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Special Interests: Judy Sarasohn

Indians Build 'Emerging Presence' in Capital

By Judy Sarasohn
Thursday, October 28, 2004; Page A23

The National Congress of American Indians, founded in 1944 to monitor and protect tribal interests, wants to move out of rented digs and buy its own building in downtown Washington, reflecting Native Americans' growing involvement in politics and advocacy.

NCAI began a $12 million capital campaign at its annual convention earlier this month to buy a building and establish an American Indian Hall of Nations. A display of flags from every tribal nation in the United States is to "underscore the broad array of governments that exist in Indian Country," according to the group.

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It was not until the early 20th century that the Senate enacted rules allowing members to end filibusters and unlimited debate. How many votes were required to invoke cloture when the Senate first adopted the rule in 1917?
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"It's a long time coming," NCAI President Tex G. Hall said in an interview. "We have an emerging presence. . . . It's clearly going to show our foothold in the capital."

NCAI members want the building in the capital to be near not just the Bureau of Indian Affairs but also the Energy, Commerce and Defense departments, as well as other agencies that have an impact on Indian affairs, Hall said. The building will house NCAI offices, space for meetings with lawmakers and members of the administration, and offices for tribal officials and members who come to town for business.

"Unfortunately, the first Americans have been the forgotten Americans," said Hall of the continuing widespread poverty and health and education problems in Indian Country. He is also chairman of the Mandan, Hidatsa and Arikara Nation in North Dakota.

Hall hopes that a higher visibility in Washington and increased lobbying, combined with a strong voter registration effort will help Native Americans better hold lawmakers and administration officials accountable for their Indian trust responsibilities.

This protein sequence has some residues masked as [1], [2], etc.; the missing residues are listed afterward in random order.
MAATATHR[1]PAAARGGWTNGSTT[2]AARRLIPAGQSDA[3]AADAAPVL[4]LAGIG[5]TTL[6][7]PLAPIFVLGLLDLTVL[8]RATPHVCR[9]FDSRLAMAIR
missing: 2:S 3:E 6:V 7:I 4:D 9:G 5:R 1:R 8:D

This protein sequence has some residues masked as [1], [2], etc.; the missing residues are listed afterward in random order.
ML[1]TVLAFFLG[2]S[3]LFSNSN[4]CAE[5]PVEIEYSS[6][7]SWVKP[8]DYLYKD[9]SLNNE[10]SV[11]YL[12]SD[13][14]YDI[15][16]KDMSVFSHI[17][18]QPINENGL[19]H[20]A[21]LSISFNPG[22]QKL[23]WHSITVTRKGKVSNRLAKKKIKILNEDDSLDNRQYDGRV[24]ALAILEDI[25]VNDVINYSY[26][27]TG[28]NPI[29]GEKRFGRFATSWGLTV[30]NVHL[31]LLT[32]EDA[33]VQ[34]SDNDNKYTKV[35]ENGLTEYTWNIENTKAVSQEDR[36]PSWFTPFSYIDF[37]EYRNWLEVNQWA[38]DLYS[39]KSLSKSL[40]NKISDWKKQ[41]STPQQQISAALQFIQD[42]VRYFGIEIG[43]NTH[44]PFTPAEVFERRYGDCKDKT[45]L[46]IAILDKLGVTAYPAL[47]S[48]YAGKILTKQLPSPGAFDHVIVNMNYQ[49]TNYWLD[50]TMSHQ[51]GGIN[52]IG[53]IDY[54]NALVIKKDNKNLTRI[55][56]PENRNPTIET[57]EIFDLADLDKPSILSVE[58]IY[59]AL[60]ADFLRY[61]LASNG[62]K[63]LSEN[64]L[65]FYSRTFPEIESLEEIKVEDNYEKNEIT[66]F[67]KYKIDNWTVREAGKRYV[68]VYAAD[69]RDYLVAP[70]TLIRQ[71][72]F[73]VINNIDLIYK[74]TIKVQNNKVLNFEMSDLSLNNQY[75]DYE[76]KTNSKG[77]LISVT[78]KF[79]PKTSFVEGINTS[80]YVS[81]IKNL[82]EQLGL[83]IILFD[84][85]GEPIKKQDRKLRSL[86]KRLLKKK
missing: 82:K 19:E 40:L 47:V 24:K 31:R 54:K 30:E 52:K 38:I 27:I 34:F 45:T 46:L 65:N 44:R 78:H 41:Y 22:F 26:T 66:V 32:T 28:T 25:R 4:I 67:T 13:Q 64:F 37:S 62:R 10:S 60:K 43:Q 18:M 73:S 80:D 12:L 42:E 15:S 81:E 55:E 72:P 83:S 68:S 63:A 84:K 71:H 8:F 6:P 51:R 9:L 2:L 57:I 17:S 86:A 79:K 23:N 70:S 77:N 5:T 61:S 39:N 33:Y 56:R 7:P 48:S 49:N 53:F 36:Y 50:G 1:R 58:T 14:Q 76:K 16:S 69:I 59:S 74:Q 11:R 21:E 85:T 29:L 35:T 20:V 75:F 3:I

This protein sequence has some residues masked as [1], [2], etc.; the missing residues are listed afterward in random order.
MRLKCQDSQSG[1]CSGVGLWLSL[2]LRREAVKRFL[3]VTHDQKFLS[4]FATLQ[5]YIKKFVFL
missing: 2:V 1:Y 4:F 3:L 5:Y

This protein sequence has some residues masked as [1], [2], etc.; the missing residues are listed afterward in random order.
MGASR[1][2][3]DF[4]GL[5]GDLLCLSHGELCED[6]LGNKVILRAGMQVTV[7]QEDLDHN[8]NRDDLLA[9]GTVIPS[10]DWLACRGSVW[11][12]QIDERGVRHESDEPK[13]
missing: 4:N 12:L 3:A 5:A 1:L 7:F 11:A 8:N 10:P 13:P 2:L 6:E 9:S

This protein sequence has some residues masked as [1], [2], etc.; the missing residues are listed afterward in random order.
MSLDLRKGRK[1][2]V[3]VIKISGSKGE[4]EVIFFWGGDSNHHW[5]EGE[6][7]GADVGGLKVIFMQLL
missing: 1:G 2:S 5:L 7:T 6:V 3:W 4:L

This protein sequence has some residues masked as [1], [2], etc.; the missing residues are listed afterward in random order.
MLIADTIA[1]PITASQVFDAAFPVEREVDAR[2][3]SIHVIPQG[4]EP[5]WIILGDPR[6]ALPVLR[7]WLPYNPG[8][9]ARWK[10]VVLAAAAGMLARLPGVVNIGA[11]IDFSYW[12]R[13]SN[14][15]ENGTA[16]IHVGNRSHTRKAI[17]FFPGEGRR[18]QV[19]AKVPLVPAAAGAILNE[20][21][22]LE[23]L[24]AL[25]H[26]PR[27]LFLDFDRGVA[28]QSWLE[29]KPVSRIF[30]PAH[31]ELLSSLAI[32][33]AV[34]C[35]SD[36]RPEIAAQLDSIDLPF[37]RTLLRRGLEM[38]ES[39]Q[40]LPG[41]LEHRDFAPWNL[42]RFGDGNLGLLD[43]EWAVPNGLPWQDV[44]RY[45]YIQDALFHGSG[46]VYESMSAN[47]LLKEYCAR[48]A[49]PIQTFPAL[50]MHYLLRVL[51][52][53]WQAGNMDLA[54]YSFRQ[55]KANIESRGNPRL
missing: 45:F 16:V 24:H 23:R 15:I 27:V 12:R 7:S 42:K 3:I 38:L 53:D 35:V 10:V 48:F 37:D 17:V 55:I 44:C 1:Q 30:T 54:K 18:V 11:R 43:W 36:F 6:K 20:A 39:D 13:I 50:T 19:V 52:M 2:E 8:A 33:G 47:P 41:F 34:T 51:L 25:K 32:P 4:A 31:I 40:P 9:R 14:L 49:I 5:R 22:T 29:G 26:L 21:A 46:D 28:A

Once the NCAI gets its office building, it may consider acquiring an "embassy." Said Hall: "We're certainly not going to stop with an office building."

Schall to Lead Community Development Group

John A. Schall, a domestic policy adviser to former President George H.W. Bush, has moved from the law firm of Alston & Bird to lead the National Congress for Community Economic Development. The NCCED, which represents community development corporations, named Schall its president and chief executive; he succeeds Roy Priest who retired.

Schall, who was then-Senate majority leader Bob Dole's chief budget adviser, has been managing Dole's consulting practice at Alston & Bird. Also while at the firm, Schall served as executive director of the National Business Coalition on E-Commerce and Privacy.

He said he was excited about joining an organization that has "34 years of being on the front lines of serving communities." But he noted, "Once you work for Bob Dole, you always work for Bob Dole."

Ubl Opens Lobbying Firm

Health care lobbyist Stephen J. Ubl has left the Advanced Medical Technology Association, where he was executive vice president for government relations, to open his own lobby shop -- Ubl Health Solutions. Among his clients are Edwards Life Sciences Corp. and Alcon Laboratories.

Earlier, he was the chief lobbyist for the Federation of American Hospitals and even earlier, he worked for Sen. Charles E. Grassley (R-Iowa).

Cohen Joins Womble Carlyle Sandridge & Rice

Furthermore . . . Robert Cohen, national policy counsel at the National Association of Real Estate Investment Trusts (NAREIT), has joined Womble Carlyle Sandridge & Rice.

He'll be part of the firm's real estate practice group and will also lobby on real estate and telecommunications issues. Before joining NAREIT, Cohen opened the D.C. office of the telecom company Intrado Inc., managing its governmental affairs staff. Earlier he was director of congressional affairs for the Personal Communications Industry Association. He also was a counsel to the Senate Committee on Small Business.

APCO Worldwide's public affairs team has taken on two new folks: Roger Lowe, a former Washington bureau chief for the Columbus Dispatch and more recently a senior vice president of Porter Novelli and director of its D.C. public affairs practice, and Mike Tuffin, from America's Health Insurance Plans and the Pharmaceutical Researchers and Manufacturers of America.

The American Cancer Society has added two media advocacy managers to its government relations department: Trista Hargrove of the Walker Merchant Group and Colleen Wilber of O'Neill and Associates in Boston.

The Hauser Group, a public interest public relations firm, has signed on Julia Appel from NOW and Crystal Streuber, a reporter at the Beaufort Gazette, as communications assistants. Lynsey Kluever leaves the shop for the Center for Public Policy Priorities in Austin.

Rita Norton, who stepped down as vice president for government affairs earlier this year at Amgen, has joined AmerisourceBergen, a pharmaceutical services company. The executive search for the AmerisourceBergen was handled by Korn/Ferry International.

Talking about headhunters . . . Korn/Ferry has signed on Kristin Mannion to recruit executives for the nonprofit sector and work with companies to diversify corporate boards. She comes from Aura Associates and earlier was corporate vice president of government relations and public affairs for PaineWebber Inc. and worked in former New York governor Mario Cuomo's administration.


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